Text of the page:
Mortgage rates fell for the fifth week in a row as economic uncertainty continues to make bonds that fund most mortgage loans attractive to investors.
Rates on 30-year fixed-rate mortgages hit a new low for the year, averaging 4.61 percent with an average 0.7 point for the week ending May 19, Freddie Mac said in releasing the results of its latest Primary Mortgage Market Survey.
That’s down from 4.68 percent last week and 4.84 percent a year ago. Rates on 30-year fixed-rate mortgages hit an all-time low in Freddie Mac records dating to 1971 of 4.17 percent during the week ending Nov. 11, 2010, before climbing to a 2011 high of 5.05 percent in February.
Rates on 15-year fixed-rate mortgages averaged 3.8 percent with an average 0.7 point, down from 3.82 percent last week and 4.24 percent a year ago. Rates on 15-year mortgages hit an all-time low in records dating back to 1991 of 3.57 percent in November.
For 5-year Treasury-indexed hybrid adjustable-rate mortgage (ARM) loans, rates averaged 3.48 percent with an average 0.6 point, up 3.41 percent last week but down from 3.91 percent a year ago. The 5-year ARM hit a low in records dating to 2005 of 3.25 percent in November.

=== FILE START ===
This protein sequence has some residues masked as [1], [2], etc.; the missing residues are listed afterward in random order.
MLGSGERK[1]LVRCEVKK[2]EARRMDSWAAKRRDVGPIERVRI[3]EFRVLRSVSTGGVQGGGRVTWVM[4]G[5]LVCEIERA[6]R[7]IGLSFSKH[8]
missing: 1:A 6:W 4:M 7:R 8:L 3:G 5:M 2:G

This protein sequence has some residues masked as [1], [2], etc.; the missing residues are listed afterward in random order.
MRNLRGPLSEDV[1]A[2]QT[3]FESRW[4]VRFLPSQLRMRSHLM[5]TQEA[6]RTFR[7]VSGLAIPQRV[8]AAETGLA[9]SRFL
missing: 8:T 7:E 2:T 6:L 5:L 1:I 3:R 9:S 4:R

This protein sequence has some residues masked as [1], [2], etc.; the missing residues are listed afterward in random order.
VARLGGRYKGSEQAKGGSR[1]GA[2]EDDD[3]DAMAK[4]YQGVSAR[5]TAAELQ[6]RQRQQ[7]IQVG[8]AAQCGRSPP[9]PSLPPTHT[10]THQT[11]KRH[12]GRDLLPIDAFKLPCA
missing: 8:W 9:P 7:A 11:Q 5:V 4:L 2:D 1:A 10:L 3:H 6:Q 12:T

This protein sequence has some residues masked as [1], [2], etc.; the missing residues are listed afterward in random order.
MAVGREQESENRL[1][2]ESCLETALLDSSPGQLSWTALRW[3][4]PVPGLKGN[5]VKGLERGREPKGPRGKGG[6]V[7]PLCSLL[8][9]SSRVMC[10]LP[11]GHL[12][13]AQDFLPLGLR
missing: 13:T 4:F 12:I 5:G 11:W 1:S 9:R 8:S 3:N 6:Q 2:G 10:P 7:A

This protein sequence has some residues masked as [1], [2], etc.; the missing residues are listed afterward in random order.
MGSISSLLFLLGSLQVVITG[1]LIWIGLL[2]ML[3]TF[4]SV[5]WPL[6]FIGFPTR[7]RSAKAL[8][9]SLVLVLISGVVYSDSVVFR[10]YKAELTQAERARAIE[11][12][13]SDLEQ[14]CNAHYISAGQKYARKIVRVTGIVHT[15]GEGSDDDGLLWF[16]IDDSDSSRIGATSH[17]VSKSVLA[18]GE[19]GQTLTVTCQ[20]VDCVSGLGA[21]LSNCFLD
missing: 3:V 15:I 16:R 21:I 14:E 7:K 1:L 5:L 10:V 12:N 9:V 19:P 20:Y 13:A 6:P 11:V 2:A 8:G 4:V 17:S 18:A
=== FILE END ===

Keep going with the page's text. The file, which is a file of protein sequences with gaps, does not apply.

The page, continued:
Rates on 1-year Treasury-indexed ARM averaged 3.15 percent with an average 0.6 point, up from 3.11 percent last week but down from 4 percent a year ago.
Looking back a week, a separate survey by the Mortgage Bankers Association showed demand for purchase loans falling 3.2 percent during the week ending May 13 compared to the week before, and down 1.7 percent from a year ago.
The recent slide in rates has set off another mini-boom in refinancing, with applications to refinance climbing 13.2 percent on a week-to-week basis to their highest level since December.
Requests to refinance accounted for 66.7 percent of all mortgage applications, the largest refinance share since late January.